The consequences of China’s ban on Australian coal imports are already being felt across the industry despite the thin details released.

One market observer told Stockhead that Aussie coal is already being sold at a discount to China’s competitors.

“As you can imagine China’s apparent decision to curb imports of Australian coal into its northern ports has caused significant angst in the market,” Mike Cooper, a senior editor covering the coal market for S&P Global Platts, said.

“Offer prices for Australian thermal coal have slumped as a result and we heard yesterday a large Australian coal producer offering an April loading cargo of Newcastle 5,500 NAR thermal coal – the grade that goes to China – to India at $55/mt [metric tonne] FOB Newcastle.

“Spot market prices for this grade were trading at $60/mt FOB Newcastle at the start of the week.”

News was widespread on Friday that North China’s largest port, the Port of Dalian, had banned Australian coal imports indefinitely and placed a 12 million tonne cap on all other international imports.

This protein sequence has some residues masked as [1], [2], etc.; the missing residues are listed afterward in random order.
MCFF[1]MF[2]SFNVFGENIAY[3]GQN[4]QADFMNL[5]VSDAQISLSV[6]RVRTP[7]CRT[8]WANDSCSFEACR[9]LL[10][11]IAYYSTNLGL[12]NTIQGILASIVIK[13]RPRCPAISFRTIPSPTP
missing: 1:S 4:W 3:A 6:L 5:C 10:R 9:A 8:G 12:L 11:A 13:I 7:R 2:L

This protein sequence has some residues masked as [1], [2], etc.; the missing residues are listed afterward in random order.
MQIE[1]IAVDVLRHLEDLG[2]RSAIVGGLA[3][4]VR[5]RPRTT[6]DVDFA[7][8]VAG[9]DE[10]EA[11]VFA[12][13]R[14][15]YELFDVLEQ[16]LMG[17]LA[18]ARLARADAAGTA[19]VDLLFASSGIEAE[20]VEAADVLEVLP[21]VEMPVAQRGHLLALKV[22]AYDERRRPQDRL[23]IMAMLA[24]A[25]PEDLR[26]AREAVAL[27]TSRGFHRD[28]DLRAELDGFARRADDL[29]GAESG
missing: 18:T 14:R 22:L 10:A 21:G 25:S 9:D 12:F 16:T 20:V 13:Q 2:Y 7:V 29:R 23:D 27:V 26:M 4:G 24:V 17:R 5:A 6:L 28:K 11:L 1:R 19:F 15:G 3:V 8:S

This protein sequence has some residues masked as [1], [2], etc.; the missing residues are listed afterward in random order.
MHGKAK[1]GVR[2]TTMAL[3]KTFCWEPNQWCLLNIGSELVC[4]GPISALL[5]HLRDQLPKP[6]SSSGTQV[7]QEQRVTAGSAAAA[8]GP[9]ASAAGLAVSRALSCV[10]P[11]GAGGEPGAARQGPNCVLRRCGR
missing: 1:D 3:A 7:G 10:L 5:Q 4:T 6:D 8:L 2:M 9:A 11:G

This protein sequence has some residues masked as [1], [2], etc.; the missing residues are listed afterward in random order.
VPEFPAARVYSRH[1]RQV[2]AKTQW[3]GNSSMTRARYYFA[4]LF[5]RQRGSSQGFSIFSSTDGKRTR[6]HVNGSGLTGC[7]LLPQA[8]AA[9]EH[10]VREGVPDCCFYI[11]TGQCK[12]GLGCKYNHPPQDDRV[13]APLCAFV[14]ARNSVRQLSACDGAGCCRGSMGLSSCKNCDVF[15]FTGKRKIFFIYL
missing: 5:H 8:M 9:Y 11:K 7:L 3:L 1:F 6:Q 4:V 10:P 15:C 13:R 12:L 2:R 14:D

Chinese sources apparently revealed to S&P Global Platts as early as Wednesday this week that a meeting of Chinese port officials, held that day near Dalian port, decided that only cargoes from Indonesia and Russia would be allowed into five northern ports.

S&P Global Platts reported that some Chinese companies with stakes in Australian mines were speculating that the ban would only last about two to three months.

There has been speculation that the ban was incited by strained Australia-China tensions after the Australian government decided not to allow tech company Huawei to participate in the 5G network.

But Treasurer Josh Frydenberg poured cold water on suggestions it is a retaliation.

China has reportedly responded to news of the ban, with the ABC reporting today that the Asian behemoth was stopping Australian coal imports to “protect the interests of Chinese importers and the environment”.

“China’s customs assesses the safety and quality of imported coal, analyses possible risks, and conducts corresponding examination and inspection compliant with laws and regulations,” Foreign Ministry spokesman Geng Shuang told the ABC.

Mr Cooper says the key two questions for the Australian coal industry are: how long are these restrictions likely to last, and why have they been imposed?

“At the moment, nobody except Beijing really knows,” he said.